To say this is all Google’s fault is of course not entirely true. The real problem here is the lack of a semantic web which in theory would make finding solutions to particular problems much easier. However, the search engines claim to be improving the relevance of their results all the time (and of course the only reason they exist is to sell the sponsored listings for which they can command more money if search results are better).
What do you think? It there a better way of orgnaising/running forums that may help? Do you have some nifty search term tips that can filter out some of these circular journeys?
Please keep the conversation going with your comments here.
Web Content Accessibility Guidelines 2.0
At level AA of WCAG 2.0 it has become much easier than WCAG 1.0 to justify the use of images instead of text (at level AAA they are prohibited though). The following is quoted from the WCAG 2.0 Quick Reference :
Images of Text:
1.4.5 If the technologies being used can achieve the visual presentation, text is used to convey information rather than images of text except for the following: (Level AA)Understanding Success Criterion 1.4.5
- Customizable: The image of text can be visually customized to the user’s requirements;
- Essential: A particular presentation of text is essential to the information being conveyed.
Note: Logotypes (text that is part of a logo or brand name) are considered essential.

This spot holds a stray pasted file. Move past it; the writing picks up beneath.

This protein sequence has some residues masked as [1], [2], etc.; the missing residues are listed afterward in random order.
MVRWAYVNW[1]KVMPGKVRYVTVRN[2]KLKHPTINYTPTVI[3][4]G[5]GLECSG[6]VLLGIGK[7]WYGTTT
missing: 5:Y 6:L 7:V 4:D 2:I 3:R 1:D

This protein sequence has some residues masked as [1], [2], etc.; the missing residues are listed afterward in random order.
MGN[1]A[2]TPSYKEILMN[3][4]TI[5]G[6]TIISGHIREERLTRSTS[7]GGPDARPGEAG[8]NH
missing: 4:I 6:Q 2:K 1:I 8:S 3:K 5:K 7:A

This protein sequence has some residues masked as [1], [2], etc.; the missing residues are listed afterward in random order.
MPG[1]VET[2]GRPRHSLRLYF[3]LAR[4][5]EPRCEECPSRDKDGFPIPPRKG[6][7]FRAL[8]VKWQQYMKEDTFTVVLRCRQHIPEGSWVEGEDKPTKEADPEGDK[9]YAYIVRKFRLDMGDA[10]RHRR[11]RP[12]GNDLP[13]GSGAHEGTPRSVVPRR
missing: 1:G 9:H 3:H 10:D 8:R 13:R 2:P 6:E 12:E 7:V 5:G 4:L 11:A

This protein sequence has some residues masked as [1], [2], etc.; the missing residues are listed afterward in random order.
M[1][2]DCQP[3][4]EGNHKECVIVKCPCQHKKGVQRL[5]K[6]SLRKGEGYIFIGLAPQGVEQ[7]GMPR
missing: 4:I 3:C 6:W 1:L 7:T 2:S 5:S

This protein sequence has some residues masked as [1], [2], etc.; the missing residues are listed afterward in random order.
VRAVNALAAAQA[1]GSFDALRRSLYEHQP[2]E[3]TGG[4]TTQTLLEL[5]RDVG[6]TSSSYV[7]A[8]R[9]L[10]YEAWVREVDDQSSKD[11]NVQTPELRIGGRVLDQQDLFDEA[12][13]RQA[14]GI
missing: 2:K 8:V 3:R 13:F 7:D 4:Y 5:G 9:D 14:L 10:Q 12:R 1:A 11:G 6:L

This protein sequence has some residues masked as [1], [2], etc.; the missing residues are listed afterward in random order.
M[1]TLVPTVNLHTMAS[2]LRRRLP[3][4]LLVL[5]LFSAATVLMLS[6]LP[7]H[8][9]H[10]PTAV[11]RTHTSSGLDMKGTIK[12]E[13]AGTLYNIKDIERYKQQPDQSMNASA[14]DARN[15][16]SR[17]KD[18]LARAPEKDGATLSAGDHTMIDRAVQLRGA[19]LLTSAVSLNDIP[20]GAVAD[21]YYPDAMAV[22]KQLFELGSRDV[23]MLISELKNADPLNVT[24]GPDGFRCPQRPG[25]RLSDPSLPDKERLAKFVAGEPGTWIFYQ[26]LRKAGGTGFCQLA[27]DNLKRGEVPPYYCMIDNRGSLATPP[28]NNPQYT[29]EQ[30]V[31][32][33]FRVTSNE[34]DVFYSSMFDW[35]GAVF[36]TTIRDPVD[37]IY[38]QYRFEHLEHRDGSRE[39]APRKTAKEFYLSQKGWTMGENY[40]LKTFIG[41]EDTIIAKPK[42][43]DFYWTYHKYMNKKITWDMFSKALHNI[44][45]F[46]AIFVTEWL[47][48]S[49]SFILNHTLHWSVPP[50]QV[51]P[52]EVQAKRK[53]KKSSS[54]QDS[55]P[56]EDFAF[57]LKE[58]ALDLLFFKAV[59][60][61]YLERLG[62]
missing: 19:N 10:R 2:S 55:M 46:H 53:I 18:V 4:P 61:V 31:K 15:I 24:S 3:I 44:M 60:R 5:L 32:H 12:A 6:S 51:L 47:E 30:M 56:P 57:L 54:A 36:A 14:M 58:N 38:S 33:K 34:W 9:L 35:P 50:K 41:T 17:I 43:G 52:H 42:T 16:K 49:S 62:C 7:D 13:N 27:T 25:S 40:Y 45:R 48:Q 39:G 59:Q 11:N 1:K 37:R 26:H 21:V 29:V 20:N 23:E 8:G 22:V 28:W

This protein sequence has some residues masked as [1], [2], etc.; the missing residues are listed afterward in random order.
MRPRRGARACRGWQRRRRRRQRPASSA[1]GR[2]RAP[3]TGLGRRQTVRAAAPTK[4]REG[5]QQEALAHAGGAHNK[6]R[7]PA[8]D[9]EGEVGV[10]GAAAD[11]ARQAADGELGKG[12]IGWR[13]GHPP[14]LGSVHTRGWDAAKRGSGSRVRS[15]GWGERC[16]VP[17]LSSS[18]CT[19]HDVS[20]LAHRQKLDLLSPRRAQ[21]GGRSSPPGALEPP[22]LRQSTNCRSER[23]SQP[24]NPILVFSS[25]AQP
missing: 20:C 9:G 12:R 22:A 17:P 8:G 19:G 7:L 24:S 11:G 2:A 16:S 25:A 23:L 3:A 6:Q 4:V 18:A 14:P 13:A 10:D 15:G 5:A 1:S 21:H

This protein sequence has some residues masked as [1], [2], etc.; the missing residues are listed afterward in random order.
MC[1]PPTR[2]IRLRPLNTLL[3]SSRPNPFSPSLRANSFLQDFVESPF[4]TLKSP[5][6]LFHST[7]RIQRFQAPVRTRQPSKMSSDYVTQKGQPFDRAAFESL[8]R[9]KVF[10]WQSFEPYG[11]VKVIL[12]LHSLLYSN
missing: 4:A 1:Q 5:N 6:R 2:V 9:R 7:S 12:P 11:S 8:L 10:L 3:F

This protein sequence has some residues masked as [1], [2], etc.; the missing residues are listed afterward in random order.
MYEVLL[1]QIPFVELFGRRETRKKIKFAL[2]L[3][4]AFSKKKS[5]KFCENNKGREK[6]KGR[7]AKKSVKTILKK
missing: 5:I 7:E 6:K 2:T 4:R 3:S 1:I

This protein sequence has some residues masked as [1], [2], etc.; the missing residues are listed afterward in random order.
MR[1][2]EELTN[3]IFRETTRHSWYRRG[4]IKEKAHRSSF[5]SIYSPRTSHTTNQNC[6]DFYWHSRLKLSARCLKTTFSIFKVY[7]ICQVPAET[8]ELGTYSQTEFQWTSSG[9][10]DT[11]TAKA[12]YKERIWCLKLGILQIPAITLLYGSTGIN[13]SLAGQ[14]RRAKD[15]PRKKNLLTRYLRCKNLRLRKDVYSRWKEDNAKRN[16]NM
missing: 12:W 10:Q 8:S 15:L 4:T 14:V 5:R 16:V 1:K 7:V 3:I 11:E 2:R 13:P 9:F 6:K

It sounds like there are only a few exceptional circumstances where images of text are allowed, sensibly including logotypes. Actually, the guidelines do become very liberal here though and the word essential can mean almost anything you like, including circumstances where a font the developer wants to use isn’t available. Whilst that is good from a freedom of design expression point of view, it does mean that anything outside the dozen or so fonts that are generally available on most operating systems is allowed to be used by replacing text with an image of text. It could be justified because the developer doesn’t have permission to use the font other than within images (perhaps an antisocial behaviour order (ASBO in the UK) prevents them!). Then to top it all, a developer can use text within an image if they aren’t sure that browsers will antialias the font correctly.
Difficulties in Accessibility Testing
In terms of accessibility testing, the only time I can fail a page against this checkpoint is if I can be reasonably sure that an image contains text using a standard widely available system font (very difficult to prove objectively).
The checkpoint seems to have become so watered down (possibly as a result of the length og time it took for WCAG 2.0 to be agreed) that it doesn’t seem worth having it at all (not at level AA anyway).
- Is this so important in the grand scheme of things?
- Are images of text fine so long as there are text equivalents?
- What do you think?
Please comment here and keep the conversation going.